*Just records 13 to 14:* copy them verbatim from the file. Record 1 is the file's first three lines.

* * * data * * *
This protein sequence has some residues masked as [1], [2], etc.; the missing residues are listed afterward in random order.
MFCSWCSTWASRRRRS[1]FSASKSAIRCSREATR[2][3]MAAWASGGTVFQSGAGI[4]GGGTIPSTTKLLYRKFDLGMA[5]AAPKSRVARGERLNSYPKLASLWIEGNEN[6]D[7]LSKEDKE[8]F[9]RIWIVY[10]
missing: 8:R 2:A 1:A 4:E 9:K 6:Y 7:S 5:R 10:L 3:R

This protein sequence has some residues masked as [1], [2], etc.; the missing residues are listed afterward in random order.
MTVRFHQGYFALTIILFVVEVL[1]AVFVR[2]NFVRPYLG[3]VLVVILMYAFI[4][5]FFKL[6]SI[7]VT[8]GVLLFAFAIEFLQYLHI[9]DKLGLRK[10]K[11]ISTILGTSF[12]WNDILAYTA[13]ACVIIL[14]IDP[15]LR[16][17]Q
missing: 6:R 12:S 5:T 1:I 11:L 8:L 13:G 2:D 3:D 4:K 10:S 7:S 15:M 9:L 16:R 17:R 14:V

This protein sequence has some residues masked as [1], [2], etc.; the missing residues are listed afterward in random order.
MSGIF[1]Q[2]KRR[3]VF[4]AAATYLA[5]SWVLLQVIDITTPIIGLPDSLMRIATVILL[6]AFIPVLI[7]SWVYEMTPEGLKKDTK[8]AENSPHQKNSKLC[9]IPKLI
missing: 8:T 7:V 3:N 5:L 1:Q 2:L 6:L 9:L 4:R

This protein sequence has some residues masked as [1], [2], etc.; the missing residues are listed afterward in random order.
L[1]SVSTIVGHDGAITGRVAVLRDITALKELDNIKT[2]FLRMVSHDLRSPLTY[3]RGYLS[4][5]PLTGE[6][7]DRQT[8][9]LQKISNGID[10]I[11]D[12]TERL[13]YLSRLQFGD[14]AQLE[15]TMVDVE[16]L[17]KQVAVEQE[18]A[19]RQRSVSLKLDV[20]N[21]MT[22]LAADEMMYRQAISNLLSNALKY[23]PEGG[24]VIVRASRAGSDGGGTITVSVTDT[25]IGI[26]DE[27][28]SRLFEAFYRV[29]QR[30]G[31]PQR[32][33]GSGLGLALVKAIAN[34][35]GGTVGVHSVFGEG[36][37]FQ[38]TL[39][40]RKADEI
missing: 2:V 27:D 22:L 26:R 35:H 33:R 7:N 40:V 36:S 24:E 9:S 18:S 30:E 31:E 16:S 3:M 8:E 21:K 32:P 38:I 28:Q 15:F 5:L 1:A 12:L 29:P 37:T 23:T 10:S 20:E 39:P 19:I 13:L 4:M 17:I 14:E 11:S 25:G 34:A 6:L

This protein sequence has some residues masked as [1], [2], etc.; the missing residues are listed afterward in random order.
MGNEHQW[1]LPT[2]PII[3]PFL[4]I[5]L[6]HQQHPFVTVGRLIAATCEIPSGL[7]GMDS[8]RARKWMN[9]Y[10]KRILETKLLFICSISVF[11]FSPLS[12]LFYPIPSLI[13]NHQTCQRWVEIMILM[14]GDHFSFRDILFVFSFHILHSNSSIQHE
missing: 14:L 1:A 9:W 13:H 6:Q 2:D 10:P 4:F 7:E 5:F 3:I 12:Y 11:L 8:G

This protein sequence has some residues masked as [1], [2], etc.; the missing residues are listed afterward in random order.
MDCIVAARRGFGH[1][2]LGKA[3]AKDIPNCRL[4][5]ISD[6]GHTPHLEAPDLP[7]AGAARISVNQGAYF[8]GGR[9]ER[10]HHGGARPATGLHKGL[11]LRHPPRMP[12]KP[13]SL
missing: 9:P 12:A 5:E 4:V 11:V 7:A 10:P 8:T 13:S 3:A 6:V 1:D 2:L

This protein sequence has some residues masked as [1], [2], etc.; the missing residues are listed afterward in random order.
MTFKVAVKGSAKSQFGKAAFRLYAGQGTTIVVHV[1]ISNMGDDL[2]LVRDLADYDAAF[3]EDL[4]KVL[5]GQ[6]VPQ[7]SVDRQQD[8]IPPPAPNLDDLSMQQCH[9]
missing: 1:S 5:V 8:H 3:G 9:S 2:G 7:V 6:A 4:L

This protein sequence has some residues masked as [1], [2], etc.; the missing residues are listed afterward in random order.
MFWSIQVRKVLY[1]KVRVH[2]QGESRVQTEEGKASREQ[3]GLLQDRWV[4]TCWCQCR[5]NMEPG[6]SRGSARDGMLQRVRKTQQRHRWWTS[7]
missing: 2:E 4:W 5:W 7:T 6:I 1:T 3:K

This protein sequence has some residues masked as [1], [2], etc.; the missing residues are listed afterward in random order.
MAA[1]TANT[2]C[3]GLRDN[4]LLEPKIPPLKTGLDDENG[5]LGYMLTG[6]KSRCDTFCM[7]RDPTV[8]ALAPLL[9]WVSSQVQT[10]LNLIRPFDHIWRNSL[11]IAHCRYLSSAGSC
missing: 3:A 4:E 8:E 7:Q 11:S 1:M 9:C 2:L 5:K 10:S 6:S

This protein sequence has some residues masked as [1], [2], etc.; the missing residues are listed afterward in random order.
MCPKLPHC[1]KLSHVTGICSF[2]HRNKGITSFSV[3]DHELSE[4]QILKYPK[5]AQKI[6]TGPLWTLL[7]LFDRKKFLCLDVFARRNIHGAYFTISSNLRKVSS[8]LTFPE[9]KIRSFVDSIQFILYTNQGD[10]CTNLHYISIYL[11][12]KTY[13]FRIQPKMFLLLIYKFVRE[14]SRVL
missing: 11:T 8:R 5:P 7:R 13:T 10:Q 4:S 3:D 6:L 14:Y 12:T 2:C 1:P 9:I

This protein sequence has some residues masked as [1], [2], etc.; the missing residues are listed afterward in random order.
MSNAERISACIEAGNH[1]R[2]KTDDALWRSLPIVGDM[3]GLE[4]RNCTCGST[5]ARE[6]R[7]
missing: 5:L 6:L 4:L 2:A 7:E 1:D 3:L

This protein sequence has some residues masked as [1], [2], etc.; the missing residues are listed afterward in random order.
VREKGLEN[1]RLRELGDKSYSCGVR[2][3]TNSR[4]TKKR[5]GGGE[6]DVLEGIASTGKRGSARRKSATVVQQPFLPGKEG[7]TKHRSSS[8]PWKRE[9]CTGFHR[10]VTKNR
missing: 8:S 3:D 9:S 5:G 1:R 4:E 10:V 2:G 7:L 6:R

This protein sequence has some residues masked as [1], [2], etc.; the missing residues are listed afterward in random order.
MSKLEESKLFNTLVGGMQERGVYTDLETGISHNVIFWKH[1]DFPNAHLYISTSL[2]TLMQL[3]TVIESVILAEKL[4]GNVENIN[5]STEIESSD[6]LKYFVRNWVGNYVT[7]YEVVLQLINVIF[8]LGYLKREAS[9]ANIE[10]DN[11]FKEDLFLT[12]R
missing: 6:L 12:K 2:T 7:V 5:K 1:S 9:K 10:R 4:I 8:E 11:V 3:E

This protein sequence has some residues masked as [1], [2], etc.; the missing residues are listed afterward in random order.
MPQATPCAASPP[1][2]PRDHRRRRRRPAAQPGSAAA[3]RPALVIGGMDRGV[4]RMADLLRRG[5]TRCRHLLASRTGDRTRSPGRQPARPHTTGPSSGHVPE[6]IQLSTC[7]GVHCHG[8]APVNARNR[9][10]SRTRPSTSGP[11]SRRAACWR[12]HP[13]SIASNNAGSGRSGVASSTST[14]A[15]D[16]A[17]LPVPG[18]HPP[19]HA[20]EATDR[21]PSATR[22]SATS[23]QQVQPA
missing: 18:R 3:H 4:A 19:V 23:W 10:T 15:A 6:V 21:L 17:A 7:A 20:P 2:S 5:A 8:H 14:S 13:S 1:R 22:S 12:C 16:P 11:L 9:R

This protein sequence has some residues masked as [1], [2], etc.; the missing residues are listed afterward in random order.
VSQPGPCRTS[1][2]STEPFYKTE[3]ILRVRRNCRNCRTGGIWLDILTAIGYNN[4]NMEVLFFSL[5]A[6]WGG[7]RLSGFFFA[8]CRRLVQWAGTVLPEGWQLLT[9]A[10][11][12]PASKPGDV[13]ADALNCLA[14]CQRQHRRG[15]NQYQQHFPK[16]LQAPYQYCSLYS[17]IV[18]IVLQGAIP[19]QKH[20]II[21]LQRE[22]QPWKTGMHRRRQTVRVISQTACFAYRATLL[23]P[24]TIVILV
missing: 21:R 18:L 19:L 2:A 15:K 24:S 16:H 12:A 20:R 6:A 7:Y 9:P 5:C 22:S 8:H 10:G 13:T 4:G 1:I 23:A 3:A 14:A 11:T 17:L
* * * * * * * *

This protein sequence has some residues masked as [1], [2], etc.; the missing residues are listed afterward in random order.
MSKLEESKLFNTLVGGMQERGVYTDLETGISHNVIFWKH[1]DFPNAHLYISTSL[2]TLMQL[3]TVIESVILAEKL[4]GNVENIN[5]STEIESSD[6]LKYFVRNWVGNYVT[7]YEVVLQLINVIF[8]LGYLKREAS[9]ANIE[10]DN[11]FKEDLFLT[12]R
missing: 6:L 12:K 2:T 7:V 5:K 1:S 9:K 10:R 4:I 8:E 11:V 3:E

This protein sequence has some residues masked as [1], [2], etc.; the missing residues are listed afterward in random order.
MPQATPCAASPP[1][2]PRDHRRRRRRPAAQPGSAAA[3]RPALVIGGMDRGV[4]RMADLLRRG[5]TRCRHLLASRTGDRTRSPGRQPARPHTTGPSSGHVPE[6]IQLSTC[7]GVHCHG[8]APVNARNR[9][10]SRTRPSTSGP[11]SRRAACWR[12]HP[13]SIASNNAGSGRSGVASSTST[14]A[15]D[16]A[17]LPVPG[18]HPP[19]HA[20]EATDR[21]PSATR[22]SATS[23]QQVQPA
missing: 18:R 3:H 4:A 19:V 23:W 10:T 15:A 6:V 21:L 17:A 7:A 20:P 2:S 5:A 8:H 14:S 13:S 1:R 22:S 12:C 16:P 11:L 9:R